Hassaan Basit, the head of Conservation Halton, told The Narwhal he believed “there would be more time to prepare for any proposed changes,” especially after agencies like his provided detailed, lengthy feedback.
“We were waiting to see if any changes would be made,” Basit said, but the late-December letters made clear that at least two of the dozens of changes the province is making to environmental oversight of development are going ahead without amendments.
Candelaria wrote that since 2019, the province has consulted “on the core role of conservation authorities in preparing and protecting against the impacts of natural hazards, maintaining and managing conservation lands, and their role in drinking water source protection.”
But the Ford government did not discuss Bill 23 specifically with the agencies or their municipal partners before releasing it, and has since ignored repeated calls to reconvene a working group of conservation authorities and developers that it originally created itself.
Candelaria also said the latest changes “did not add additional burden onto municipalities, and does not require municipalities to create a new system of review for natural heritage-related development applications.”
But a number of municipalities disagree. Since Bill 23 was released, several local politicians and planning heads have told The Narwhal they will struggle to manage this additional workload, a sentiment echoed this week by recently re-elected Hamilton city councillor JP Danko.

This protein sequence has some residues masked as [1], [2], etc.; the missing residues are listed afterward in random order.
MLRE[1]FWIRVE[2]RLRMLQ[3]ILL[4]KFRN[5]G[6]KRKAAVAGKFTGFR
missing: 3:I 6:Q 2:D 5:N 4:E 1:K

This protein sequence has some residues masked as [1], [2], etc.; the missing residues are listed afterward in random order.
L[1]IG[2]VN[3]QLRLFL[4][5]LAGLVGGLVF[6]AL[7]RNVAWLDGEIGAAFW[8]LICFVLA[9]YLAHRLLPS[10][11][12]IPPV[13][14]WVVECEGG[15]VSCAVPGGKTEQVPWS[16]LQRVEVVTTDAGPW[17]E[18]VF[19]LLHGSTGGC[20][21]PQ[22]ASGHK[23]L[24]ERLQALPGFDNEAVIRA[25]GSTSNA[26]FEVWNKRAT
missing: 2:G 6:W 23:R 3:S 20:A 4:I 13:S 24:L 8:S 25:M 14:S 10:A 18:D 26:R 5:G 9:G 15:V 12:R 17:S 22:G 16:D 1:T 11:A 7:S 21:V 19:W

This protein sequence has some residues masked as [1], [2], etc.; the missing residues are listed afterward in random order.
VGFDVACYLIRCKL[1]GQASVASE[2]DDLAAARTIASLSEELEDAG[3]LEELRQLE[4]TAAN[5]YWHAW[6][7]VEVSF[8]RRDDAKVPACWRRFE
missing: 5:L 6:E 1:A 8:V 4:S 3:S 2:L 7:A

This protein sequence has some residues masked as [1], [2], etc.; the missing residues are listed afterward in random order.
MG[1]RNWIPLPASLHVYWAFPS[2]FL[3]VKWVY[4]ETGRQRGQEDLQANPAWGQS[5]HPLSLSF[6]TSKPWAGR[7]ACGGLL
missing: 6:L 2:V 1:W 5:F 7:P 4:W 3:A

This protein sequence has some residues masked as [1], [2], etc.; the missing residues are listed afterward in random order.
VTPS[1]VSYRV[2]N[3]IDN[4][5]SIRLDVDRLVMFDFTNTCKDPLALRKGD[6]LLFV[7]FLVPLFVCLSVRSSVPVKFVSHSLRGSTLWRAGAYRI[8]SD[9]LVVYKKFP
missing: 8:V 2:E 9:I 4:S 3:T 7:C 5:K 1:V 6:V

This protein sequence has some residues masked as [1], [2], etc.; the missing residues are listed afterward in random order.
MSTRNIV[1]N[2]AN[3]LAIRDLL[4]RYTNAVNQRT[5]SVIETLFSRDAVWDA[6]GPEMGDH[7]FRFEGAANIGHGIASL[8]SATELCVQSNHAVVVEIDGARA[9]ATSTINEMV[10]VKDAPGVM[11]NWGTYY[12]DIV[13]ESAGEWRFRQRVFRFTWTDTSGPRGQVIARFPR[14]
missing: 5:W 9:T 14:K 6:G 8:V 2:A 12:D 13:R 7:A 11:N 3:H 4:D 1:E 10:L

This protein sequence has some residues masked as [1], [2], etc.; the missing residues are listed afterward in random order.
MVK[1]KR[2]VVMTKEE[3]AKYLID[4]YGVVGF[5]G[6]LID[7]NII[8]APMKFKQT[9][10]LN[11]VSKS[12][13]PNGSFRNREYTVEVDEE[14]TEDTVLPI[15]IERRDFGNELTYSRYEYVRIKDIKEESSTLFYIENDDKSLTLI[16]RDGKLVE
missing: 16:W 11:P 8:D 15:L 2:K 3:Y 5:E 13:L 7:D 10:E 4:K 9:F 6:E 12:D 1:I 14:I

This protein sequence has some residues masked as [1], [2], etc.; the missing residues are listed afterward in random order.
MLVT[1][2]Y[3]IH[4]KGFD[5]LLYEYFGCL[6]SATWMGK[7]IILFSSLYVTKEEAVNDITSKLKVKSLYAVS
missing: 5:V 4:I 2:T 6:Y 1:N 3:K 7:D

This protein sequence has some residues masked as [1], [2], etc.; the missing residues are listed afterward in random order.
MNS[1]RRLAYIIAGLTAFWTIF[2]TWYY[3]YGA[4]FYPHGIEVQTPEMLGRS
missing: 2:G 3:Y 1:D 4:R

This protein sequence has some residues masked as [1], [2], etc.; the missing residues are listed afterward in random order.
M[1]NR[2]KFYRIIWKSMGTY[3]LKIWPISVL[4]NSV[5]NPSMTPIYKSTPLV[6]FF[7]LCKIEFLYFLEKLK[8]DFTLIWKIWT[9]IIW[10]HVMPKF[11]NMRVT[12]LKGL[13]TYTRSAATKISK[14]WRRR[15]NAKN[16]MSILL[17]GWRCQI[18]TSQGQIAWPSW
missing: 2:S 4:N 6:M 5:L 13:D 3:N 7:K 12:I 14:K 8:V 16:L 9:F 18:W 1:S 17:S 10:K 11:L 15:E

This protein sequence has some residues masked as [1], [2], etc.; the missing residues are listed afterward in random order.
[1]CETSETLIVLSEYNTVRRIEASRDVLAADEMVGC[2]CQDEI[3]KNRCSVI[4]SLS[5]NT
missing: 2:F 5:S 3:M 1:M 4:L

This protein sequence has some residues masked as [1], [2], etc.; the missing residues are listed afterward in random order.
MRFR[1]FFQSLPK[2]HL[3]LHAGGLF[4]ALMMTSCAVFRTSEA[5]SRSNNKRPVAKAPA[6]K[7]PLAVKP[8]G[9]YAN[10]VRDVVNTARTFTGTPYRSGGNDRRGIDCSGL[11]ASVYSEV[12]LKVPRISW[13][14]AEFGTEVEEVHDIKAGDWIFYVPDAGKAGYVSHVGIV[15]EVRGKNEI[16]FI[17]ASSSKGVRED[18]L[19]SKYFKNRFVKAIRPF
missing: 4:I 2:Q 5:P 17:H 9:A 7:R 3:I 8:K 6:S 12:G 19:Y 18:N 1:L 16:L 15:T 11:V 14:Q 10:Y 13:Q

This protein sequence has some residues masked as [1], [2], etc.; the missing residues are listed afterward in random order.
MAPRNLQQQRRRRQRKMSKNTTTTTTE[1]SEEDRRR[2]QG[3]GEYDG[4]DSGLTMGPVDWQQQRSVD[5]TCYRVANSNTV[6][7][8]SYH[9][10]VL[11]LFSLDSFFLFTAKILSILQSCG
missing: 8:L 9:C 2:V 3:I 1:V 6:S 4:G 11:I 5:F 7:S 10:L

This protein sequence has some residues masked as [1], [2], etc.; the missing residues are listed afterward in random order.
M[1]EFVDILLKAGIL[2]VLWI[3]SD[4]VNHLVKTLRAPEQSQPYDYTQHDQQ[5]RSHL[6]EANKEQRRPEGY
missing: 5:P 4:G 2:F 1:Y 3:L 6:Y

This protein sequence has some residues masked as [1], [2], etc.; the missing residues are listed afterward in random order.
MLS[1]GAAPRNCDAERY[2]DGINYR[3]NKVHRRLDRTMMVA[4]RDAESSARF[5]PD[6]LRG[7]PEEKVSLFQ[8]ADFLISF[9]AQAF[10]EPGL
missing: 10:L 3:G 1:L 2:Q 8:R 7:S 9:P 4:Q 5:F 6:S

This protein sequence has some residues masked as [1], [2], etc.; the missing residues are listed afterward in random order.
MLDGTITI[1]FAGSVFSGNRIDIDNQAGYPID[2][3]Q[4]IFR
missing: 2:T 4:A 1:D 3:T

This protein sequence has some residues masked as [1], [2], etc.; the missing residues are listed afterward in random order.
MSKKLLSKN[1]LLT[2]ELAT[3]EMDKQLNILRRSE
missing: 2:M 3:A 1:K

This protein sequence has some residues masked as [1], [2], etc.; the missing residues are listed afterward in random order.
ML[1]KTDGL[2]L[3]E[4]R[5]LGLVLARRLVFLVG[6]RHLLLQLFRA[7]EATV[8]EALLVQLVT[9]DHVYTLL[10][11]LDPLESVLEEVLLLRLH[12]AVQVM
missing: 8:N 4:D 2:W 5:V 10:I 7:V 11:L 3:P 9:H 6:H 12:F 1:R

“You can’t end a regulatory procedure in three days and expect there to be no impact,” Danko told The Narwhal. He added that municipal reliance on conservation authorities won’t end that easily.
“It can’t,” Danko said, noting that establishing new rules in a longstanding relationship will take time, even if the Ford government doesn’t provide any. “The province doesn’t realize the full impact of this decision. Their approach is very simplistic: they just do and don’t think, or don’t care. And if we don’t play ball, they’ll take the ball away.”
The Dec. 28 letter from Smith was sent to all 36 conservation authorities, detailing a “minister’s direction” that froze all planning and development fees for 2023. Conservation authorities charge builders between $200 and $20,000 for environmental reviews of projects to mitigate any harm it may cause.
The philosophy behind these fees is to ensure “development pays for development,” Coleman said. The fee is determined based on the size and scope of each proposal and has repeatedly been cited by the Ford government as a burdensome cost slowing down the construction of new homes. But the fees are an important revenue source for smaller and rural municipalities and conservation authorities that use them to fund environmental oversight programs.